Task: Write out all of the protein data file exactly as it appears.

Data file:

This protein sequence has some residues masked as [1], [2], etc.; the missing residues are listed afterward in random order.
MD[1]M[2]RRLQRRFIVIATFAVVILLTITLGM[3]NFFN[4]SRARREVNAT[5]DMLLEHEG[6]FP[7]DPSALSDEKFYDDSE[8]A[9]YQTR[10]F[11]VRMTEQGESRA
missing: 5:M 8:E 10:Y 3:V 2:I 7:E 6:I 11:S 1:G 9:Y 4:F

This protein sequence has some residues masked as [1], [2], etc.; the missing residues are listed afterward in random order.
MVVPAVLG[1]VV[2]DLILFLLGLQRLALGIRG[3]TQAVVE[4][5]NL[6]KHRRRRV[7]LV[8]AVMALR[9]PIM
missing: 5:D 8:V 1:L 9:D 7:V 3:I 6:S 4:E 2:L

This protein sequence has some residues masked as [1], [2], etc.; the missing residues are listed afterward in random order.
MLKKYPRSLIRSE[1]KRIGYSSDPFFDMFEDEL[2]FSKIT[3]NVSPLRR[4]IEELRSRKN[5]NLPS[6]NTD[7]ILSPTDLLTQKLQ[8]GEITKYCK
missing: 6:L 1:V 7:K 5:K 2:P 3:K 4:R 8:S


This protein sequence has some residues masked as [1], [2], etc.; the missing residues are listed afterward in random order.
MD[1]M[2]RRLQRRFIVIATFAVVILLTITLGM[3]NFFN[4]SRARREVNAT[5]DMLLEHEG[6]FP[7]DPSALSDEKFYDDSE[8]A[9]YQTR[10]F[11]VRMTEQGESRA
missing: 5:M 8:E 10:Y 3:V 2:I 7:E 6:I 11:S 1:G 9:Y 4:F

This protein sequence has some residues masked as [1], [2], etc.; the missing residues are listed afterward in random order.
MVVPAVLG[1]VV[2]DLILFLLGLQRLALGIRG[3]TQAVVE[4][5]NL[6]KHRRRRV[7]LV[8]AVMALR[9]PIM
missing: 5:D 8:V 1:L 9:D 7:V 3:I 6:S 4:E 2:L

This protein sequence has some residues masked as [1], [2], etc.; the missing residues are listed afterward in random order.
MLKKYPRSLIRSE[1]KRIGYSSDPFFDMFEDEL[2]FSKIT[3]NVSPLRR[4]IEELRSRKN[5]NLPS[6]NTD[7]ILSPTDLLTQKLQ[8]GEITKYCK
missing: 6:L 1:V 7:K 5:K 2:P 3:K 4:R 8:S